FIG. 3 is a 3-dimensional (3D) implementation of the image to HMD with side-by-side video format.

FIG. 4 is a side-by-side 3D video shown on a single screen (left and right frame shown together) in a smart phone versus splitting the images and showing on two screens, one for each eye.

FIG. 5 is a 3D graphics pipeline for a single display.

FIG. 6 is a 3D graphics pipeline for two displays.

FIG. 7 is a high level flow diagram for how the smart phone may process input and outputs signals to and from the HMD.

FIG. 8 is a screen shot of a “Crash Bandicoot Nitro Kart 3D”™ game.

FIG. 9 is a screen shot of a “Need for Speed”™ game.

FIG. 10 is a screen shot of a “Sims”™ game.

FIG. 11 is a screen shot of a “Call of Duty”™ game.

DETAILED DESCRIPTION OF PREFERRED EMBODIMENTS

A description of example embodiments follows. While the invention as recited in the claims presented elsewhere in this document may be susceptible to these example embodiments in different forms, there is shown in the drawings, and will be described herein in detail, one or more specific embodiments with the understanding that the present disclosure is to be considered but one exemplification of the principles of the invention. There is no intent to limit the invention to only that as illustrated and described herein. Therefore, any references to “the present invention” and “the disclosure” throughout this document are to be interpreted only as a reference to one particular, non-limiting example embodiment of but one aspect of the many inventions described and disclosed and claimed in this document.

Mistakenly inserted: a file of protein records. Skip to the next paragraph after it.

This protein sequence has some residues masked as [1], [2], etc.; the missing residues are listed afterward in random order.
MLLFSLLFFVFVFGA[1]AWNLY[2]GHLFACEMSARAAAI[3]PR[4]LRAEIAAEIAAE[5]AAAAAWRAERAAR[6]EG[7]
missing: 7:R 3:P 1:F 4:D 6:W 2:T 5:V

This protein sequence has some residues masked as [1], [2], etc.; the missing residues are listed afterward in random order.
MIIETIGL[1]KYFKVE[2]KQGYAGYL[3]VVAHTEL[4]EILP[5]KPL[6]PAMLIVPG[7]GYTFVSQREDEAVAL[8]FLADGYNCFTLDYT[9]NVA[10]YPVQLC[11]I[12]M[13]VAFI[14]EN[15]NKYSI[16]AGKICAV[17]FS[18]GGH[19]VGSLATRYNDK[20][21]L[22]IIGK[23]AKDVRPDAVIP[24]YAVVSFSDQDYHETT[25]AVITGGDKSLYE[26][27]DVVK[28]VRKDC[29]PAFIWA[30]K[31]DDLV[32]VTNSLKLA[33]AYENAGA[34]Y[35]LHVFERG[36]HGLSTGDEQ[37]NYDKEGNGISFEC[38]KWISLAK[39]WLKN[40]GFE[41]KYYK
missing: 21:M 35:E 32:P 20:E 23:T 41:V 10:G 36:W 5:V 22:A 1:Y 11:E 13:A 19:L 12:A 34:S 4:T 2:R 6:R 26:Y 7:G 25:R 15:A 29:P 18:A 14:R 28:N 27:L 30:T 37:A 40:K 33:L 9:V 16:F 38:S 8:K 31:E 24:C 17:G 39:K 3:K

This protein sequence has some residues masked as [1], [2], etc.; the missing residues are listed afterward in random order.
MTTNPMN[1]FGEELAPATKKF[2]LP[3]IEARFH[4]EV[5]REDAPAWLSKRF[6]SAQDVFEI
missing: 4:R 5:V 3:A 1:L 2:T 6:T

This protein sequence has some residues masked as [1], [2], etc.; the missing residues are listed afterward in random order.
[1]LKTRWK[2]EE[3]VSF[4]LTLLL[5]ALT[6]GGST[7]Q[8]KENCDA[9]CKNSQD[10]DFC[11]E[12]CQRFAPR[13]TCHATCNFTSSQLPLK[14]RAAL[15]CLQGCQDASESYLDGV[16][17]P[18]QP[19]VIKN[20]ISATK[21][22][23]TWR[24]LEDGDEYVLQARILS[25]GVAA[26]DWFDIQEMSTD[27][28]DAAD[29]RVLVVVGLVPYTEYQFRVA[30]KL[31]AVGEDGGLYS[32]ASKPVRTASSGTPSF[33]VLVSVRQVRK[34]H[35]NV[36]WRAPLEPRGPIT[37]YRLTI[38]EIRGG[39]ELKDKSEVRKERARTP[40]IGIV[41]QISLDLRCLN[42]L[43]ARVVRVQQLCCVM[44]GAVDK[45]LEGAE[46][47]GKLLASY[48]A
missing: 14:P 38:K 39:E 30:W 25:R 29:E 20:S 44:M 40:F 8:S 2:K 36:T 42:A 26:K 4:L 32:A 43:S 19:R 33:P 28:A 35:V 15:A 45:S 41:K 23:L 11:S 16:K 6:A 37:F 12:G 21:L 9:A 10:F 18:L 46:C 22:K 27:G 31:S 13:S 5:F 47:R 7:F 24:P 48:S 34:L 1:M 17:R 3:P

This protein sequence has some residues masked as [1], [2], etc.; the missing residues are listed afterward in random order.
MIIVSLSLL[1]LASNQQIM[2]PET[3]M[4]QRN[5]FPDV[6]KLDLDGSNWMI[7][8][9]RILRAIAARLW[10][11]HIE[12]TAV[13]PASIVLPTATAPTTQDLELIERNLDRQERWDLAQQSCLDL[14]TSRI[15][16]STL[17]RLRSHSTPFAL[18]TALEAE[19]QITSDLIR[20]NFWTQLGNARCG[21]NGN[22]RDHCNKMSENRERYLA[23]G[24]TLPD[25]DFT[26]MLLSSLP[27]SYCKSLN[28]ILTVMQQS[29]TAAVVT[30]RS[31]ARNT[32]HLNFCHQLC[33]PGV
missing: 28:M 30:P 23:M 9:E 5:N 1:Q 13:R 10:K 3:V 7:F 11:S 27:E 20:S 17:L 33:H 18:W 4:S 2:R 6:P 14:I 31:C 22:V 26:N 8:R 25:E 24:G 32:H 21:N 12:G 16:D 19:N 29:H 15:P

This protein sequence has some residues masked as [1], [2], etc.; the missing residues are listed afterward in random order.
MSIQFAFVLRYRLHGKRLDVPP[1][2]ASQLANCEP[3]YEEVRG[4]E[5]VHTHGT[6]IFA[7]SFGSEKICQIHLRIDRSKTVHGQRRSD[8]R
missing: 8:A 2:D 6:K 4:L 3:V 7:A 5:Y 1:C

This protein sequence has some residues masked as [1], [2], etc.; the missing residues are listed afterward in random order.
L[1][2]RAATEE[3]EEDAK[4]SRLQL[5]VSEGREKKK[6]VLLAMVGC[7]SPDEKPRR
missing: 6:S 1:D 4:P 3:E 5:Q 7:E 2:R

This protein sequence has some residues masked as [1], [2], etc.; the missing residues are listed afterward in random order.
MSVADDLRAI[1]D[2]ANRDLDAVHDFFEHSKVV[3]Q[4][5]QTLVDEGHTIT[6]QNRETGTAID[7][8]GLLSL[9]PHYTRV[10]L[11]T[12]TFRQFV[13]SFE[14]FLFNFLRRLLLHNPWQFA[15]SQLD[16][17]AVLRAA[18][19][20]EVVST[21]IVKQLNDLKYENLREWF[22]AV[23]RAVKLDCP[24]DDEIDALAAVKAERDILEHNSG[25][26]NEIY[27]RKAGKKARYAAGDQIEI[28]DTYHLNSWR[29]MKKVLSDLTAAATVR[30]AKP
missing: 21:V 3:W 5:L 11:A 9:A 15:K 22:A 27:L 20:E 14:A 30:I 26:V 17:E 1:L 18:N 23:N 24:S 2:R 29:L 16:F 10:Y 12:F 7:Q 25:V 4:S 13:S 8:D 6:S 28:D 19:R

This disclosure describes an apparatus and methods(s) for using a Head Mounted Display (HMD) or other video eyewear with a smart phone in a particular way. Turning attention to FIG. 1, there is shown a typical smart phone 10. Most smart phones 10 such as the Apple iPhone, Google Android, RIM Blackberry, or other similar devices may be thought of as a handheld computer integrated within a mobile telephone, and able to run applications based on platforms such as Java or other programming/operating system platforms, with a smart phone usually allowing the user to install and run more advanced applications. In the example shown in FIG. 1, the smart phone 10 is connected to an HMD 30 via a wireless connection 20 such as a Bluetooth or WiFi connection.